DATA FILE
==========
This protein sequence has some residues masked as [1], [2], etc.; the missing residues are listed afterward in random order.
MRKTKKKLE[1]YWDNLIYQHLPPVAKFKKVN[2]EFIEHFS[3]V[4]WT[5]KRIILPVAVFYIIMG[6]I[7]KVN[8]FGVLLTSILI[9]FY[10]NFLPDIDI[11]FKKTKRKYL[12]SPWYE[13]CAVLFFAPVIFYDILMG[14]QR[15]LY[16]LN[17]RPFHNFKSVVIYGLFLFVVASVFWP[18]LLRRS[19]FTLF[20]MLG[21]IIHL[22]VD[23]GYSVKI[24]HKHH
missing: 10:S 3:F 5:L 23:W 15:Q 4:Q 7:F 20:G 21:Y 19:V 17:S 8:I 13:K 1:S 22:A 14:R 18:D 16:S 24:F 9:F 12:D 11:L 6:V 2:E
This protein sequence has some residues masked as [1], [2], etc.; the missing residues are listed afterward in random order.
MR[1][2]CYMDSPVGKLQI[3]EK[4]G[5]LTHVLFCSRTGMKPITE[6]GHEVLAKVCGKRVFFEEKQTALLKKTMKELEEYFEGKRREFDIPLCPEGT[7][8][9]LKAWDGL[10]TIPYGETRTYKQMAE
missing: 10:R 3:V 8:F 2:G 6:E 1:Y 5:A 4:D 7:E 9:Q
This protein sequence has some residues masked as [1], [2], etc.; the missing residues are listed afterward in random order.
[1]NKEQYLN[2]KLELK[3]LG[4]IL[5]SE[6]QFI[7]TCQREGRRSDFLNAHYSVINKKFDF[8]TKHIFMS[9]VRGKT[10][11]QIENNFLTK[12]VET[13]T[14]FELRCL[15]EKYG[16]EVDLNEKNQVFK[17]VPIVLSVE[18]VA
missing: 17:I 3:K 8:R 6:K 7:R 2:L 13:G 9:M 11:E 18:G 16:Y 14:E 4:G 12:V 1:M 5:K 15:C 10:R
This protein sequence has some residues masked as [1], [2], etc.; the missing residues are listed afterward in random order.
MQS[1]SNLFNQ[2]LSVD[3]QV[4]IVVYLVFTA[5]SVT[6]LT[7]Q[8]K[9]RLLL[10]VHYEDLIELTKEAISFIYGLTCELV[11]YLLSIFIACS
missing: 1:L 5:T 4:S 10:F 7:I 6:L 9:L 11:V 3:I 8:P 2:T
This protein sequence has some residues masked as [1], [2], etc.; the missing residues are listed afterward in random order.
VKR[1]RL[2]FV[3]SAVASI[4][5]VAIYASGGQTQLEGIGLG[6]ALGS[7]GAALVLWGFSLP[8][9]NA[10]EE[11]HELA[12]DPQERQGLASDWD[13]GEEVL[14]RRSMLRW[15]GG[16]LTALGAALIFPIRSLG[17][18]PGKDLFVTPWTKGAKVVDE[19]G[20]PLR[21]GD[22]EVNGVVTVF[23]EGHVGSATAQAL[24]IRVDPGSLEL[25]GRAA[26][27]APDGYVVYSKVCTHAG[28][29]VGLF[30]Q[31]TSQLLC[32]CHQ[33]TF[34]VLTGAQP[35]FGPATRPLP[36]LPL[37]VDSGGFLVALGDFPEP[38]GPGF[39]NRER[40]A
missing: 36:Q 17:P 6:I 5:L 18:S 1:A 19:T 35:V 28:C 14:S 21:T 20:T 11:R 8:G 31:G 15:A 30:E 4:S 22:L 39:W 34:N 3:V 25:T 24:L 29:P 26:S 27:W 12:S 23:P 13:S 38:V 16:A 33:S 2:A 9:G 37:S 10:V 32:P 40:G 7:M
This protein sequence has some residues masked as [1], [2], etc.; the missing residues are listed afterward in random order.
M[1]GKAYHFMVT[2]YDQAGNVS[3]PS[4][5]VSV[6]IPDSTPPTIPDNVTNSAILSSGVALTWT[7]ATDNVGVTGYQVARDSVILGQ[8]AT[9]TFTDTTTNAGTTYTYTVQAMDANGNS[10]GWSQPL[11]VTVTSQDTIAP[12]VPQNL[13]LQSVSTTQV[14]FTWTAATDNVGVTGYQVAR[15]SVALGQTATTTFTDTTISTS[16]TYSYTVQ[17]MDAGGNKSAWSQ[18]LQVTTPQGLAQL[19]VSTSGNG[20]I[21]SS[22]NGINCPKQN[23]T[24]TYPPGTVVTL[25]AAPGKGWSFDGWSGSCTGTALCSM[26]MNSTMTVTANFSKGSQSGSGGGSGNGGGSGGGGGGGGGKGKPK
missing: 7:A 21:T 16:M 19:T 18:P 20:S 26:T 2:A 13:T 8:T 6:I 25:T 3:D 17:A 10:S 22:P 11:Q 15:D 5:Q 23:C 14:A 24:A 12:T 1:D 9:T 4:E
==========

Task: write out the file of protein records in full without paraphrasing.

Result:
This protein sequence has some residues masked as [1], [2], etc.; the missing residues are listed afterward in random order.
MRKTKKKLE[1]YWDNLIYQHLPPVAKFKKVN[2]EFIEHFS[3]V[4]WT[5]KRIILPVAVFYIIMG[6]I[7]KVN[8]FGVLLTSILI[9]FY[10]NFLPDIDI[11]FKKTKRKYL[12]SPWYE[13]CAVLFFAPVIFYDILMG[14]QR[15]LY[16]LN[17]RPFHNFKSVVIYGLFLFVVASVFWP[18]LLRRS[19]FTLF[20]MLG[21]IIHL[22]VD[23]GYSVKI[24]HKHH
missing: 10:S 3:F 5:L 23:W 15:Q 4:Q 7:F 20:G 21:Y 19:V 17:S 8:I 13:K 1:S 22:A 14:R 18:D 16:S 24:F 9:F 12:D 11:L 6:V 2:E
This protein sequence has some residues masked as [1], [2], etc.; the missing residues are listed afterward in random order.
MR[1][2]CYMDSPVGKLQI[3]EK[4]G[5]LTHVLFCSRTGMKPITE[6]GHEVLAKVCGKRVFFEEKQTALLKKTMKELEEYFEGKRREFDIPLCPEGT[7][8][9]LKAWDGL[10]TIPYGETRTYKQMAE
missing: 10:R 3:V 8:F 2:G 6:E 1:Y 5:A 4:D 7:E 9:Q
This protein sequence has some residues masked as [1], [2], etc.; the missing residues are listed afterward in random order.
[1]NKEQYLN[2]KLELK[3]LG[4]IL[5]SE[6]QFI[7]TCQREGRRSDFLNAHYSVINKKFDF[8]TKHIFMS[9]VRGKT[10][11]QIENNFLTK[12]VET[13]T[14]FELRCL[15]EKYG[16]EVDLNEKNQVFK[17]VPIVLSVE[18]VA
missing: 17:I 3:K 8:R 6:K 7:R 2:L 13:G 9:M 11:E 18:G 16:Y 14:E 4:G 12:V 1:M 5:K 15:C 10:R
This protein sequence has some residues masked as [1], [2], etc.; the missing residues are listed afterward in random order.
MQS[1]SNLFNQ[2]LSVD[3]QV[4]IVVYLVFTA[5]SVT[6]LT[7]Q[8]K[9]RLLL[10]VHYEDLIELTKEAISFIYGLTCELV[11]YLLSIFIACS
missing: 1:L 5:T 4:S 10:F 7:I 6:L 9:L 11:V 3:I 8:P 2:T
This protein sequence has some residues masked as [1], [2], etc.; the missing residues are listed afterward in random order.
VKR[1]RL[2]FV[3]SAVASI[4][5]VAIYASGGQTQLEGIGLG[6]ALGS[7]GAALVLWGFSLP[8][9]NA[10]EE[11]HELA[12]DPQERQGLASDWD[13]GEEVL[14]RRSMLRW[15]GG[16]LTALGAALIFPIRSLG[17][18]PGKDLFVTPWTKGAKVVDE[19]G[20]PLR[21]GD[22]EVNGVVTVF[23]EGHVGSATAQAL[24]IRVDPGSLEL[25]GRAA[26][27]APDGYVVYSKVCTHAG[28][29]VGLF[30]Q[31]TSQLLC[32]CHQ[33]TF[34]VLTGAQP[35]FGPATRPLP[36]LPL[37]VDSGGFLVALGDFPEP[38]GPGF[39]NRER[40]A
missing: 36:Q 17:P 6:I 5:L 18:S 1:A 19:T 35:V 28:C 14:S 21:T 20:T 11:R 8:G 31:G 15:A 30:E 4:S 22:L 39:W 34:N 3:V 25:T 24:L 29:P 26:S 27:W 12:S 23:P 13:S 38:V 16:A 33:S 2:A 9:G 37:S 10:V 32:P 40:G 7:M
This protein sequence has some residues masked as [1], [2], etc.; the missing residues are listed afterward in random order.
M[1]GKAYHFMVT[2]YDQAGNVS[3]PS[4][5]VSV[6]IPDSTPPTIPDNVTNSAILSSGVALTWT[7]ATDNVGVTGYQVARDSVILGQ[8]AT[9]TFTDTTTNAGTTYTYTVQAMDANGNS[10]GWSQPL[11]VTVTSQDTIAP[12]VPQNL[13]LQSVSTTQV[14]FTWTAATDNVGVTGYQVAR[15]SVALGQTATTTFTDTTISTS[16]TYSYTVQ[17]MDAGGNKSAWSQ[18]LQVTTPQGLAQL[19]VSTSGNG[20]I[21]SS[22]NGINCPKQN[23]T[24]TYPPGTVVTL[25]AAPGKGWSFDGWSGSCTGTALCSM[26]MNSTMTVTANFSKGSQSGSGGGSGNGGGSGGGGGGGGGKGKPK
missing: 7:A 21:T 16:M 19:T 18:P 20:S 26:T 2:A 13:T 8:T 6:I 25:T 3:D 17:A 10:S 22:P 11:Q 15:D 5:Q 23:C 14:A 24:A 12:T 1:D 9:T 4:E